As the nation’s only historically black college system with five campuses in Louisiana’s three largest cities, Southern University and A&M College (SUBR) has a rich history that is filled with pride, excellence and resiliency.

Southern originally began in New Orleans, Louisiana in 1880, after a group of black politicians, P.B.S. Pinchback, Theophile T. Allain, and Henry Demas petitioned the State Constitutional Convention in 1879, in order to establish an institution of higher learning for “colored people.”

The following year, Southern came into existence and was chartered on April 10, 1880, with the passage of ACT 87 of the Louisiana General Assembly, which allowed the establishment of an institution of higher learning for African Americans.

Southern officially opened their doors on March 7, 1881 on Calliope Street in New Orleans.

The university had twelve students, five faculty members, and a budget of $10,000. It remained at that location until 1883, and then relocated to Magazine Street and Soniat Street Square.

The first courses at the institution were pre-college level. Eventually, college level courses as well as career training were added.

A significant development occurred in 1890, with the passage of the Second Morrill Act of 1890, which allowed Southern to be designated as a land-grant institution and establish an Agricultural and Mechanical Department. It was during this year that the institution was officially renamed Southern University and Agricultural & Mechanical College. The university relocated again to Scott’s Bluff in Scotlandville, Louisiana, facing the Mississippi River just north of Baton Rouge. The land that was purchased for the new location was sold for only $5,764.27.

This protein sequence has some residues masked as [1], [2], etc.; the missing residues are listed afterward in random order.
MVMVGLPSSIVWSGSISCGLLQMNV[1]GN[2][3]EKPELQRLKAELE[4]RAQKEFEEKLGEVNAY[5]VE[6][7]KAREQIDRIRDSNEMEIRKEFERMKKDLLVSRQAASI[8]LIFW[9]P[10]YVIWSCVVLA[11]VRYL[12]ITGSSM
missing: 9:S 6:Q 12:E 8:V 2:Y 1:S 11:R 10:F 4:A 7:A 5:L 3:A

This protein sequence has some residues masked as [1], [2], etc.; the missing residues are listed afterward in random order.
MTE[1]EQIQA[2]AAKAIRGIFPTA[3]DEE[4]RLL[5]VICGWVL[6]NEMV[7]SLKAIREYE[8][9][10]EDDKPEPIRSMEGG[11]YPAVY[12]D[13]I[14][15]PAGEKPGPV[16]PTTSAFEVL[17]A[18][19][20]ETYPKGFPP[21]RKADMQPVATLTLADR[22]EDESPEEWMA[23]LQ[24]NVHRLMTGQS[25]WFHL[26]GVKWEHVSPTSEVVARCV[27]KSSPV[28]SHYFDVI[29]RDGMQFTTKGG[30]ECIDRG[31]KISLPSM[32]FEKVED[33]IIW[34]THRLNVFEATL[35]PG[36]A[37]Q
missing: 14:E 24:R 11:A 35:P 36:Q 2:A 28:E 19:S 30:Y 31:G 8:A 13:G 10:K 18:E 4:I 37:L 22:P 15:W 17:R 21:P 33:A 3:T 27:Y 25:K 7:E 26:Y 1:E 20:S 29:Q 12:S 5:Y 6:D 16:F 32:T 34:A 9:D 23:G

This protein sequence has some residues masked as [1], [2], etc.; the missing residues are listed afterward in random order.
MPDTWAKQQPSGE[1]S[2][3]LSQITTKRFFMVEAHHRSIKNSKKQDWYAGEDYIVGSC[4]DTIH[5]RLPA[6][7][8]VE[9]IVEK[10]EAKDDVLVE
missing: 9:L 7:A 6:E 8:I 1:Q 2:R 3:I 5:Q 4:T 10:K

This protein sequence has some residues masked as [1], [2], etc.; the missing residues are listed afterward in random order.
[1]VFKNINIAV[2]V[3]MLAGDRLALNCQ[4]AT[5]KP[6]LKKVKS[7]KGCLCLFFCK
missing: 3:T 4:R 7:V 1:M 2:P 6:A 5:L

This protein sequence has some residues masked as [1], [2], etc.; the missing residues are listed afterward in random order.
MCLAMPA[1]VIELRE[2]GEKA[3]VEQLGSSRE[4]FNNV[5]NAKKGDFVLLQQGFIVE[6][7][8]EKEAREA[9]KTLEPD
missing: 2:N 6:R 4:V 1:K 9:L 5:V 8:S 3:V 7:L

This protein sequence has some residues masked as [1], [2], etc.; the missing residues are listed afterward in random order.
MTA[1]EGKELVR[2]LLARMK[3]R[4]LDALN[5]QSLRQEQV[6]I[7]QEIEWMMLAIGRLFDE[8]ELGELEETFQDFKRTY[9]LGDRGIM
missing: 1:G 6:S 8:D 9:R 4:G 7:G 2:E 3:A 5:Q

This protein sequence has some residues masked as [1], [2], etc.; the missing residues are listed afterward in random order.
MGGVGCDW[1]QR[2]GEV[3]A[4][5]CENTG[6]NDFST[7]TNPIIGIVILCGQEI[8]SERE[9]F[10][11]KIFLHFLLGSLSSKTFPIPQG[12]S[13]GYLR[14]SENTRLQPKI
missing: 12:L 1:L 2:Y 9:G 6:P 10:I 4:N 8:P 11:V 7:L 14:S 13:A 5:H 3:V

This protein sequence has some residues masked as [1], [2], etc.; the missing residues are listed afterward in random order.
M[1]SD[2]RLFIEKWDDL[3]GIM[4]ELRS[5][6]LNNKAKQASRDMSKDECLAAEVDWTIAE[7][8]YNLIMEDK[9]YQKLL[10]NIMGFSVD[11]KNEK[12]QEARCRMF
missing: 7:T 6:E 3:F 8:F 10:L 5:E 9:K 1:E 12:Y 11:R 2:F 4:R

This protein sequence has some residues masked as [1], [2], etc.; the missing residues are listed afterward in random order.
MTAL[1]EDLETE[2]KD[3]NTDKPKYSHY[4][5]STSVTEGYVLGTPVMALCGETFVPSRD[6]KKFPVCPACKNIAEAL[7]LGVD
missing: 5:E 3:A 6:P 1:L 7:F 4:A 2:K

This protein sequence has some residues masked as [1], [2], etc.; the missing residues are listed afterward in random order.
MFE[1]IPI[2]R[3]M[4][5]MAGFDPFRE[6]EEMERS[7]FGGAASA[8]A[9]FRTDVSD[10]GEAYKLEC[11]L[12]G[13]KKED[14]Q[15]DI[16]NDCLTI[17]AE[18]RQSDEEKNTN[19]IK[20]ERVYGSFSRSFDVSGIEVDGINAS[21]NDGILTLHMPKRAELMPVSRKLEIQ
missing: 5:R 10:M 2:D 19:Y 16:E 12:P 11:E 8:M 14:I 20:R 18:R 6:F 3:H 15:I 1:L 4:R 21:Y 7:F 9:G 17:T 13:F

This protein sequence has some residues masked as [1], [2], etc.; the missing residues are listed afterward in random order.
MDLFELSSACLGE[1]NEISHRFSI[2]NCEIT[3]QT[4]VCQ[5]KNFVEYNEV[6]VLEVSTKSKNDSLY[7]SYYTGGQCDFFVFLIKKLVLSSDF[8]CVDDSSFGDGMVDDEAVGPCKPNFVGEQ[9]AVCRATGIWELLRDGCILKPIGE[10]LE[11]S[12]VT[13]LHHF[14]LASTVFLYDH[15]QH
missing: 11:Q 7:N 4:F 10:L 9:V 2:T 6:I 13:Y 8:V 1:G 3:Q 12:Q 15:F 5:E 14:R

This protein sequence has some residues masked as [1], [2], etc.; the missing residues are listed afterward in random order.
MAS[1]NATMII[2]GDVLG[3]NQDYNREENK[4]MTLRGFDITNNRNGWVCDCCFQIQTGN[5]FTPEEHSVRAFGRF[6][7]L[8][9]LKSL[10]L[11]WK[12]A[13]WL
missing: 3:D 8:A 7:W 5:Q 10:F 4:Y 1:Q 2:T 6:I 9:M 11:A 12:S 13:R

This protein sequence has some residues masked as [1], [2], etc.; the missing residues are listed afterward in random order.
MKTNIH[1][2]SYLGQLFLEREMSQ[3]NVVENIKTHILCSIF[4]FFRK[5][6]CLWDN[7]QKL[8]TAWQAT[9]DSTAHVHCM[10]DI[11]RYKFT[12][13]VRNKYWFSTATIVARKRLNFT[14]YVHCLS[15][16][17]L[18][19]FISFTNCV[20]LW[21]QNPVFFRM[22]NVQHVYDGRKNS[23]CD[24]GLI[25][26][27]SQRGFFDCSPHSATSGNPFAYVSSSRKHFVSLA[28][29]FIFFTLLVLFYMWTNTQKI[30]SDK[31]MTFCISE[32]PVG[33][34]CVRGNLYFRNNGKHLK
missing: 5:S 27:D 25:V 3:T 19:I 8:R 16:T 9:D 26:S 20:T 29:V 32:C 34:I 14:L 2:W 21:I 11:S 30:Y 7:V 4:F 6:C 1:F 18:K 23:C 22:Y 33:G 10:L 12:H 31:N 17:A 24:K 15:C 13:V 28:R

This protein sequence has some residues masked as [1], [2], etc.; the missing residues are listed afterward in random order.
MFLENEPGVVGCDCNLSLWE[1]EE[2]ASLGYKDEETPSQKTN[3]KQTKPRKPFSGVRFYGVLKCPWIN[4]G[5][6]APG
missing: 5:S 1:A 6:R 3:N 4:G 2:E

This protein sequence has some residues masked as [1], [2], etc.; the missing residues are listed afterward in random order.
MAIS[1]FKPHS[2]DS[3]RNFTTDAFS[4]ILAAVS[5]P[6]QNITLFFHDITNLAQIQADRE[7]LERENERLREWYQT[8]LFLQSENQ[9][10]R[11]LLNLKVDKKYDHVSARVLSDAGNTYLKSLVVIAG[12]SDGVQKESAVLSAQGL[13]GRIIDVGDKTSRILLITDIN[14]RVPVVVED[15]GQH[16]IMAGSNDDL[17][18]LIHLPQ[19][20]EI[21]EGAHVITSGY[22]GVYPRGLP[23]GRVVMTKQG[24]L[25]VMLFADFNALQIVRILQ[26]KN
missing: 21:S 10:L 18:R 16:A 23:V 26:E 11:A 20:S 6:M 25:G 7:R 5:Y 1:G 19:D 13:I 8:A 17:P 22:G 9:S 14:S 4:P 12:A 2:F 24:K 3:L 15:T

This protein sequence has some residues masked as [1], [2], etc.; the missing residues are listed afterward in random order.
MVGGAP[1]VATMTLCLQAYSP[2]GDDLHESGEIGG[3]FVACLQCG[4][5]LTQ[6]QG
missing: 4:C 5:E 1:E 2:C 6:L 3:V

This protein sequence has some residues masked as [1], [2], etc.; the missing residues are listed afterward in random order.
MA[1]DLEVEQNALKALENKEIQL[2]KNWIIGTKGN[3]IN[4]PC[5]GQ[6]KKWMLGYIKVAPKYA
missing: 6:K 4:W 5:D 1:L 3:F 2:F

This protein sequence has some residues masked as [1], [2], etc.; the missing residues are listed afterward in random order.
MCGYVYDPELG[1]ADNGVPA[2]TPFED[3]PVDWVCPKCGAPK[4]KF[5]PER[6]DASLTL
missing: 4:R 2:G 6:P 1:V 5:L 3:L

The school reopened March 9, 1914 under the presidency of Dr. Joseph Samuel Clark.

Dr. Clark was the first president at the new SUBR location. During his tenure, the university continued to develop and expand. Enrollment of students went from 47 to 500, degree offerings were extended to four years, and the colleges of the Arts and Sciences, as well as the College of Education were developed during this time.

President Clark retired in 1938, and his son, Dr. Felton Grandison Clark succeeded him, presiding until 1969.

Enrollment continued to increase, growing to nearly 10,000 students. 33 of the 114 buildings were built during this time.

In 1947, Southern was authorized to open what is now called the Southern University Law School, when LSU’s Law School refused to admit African Americans.

Still during Clark’s tenure, Southern University at New Orleans (SUNO), in 1956, and Southern University at Shreveport (SUSLA), in 1964, were both established as branches, in addition to the Graduate School in 1957.

Dr. Felton G. Clark was succeeded by Dr. G. Leon Netterville, and the Southern University System was officially established in 1974.

Today, the SUBR campus has roughly 6100 students, 47 buildings, and is thriving under the leadership of system President-Chancellor, Dr. Ray L. Belton.

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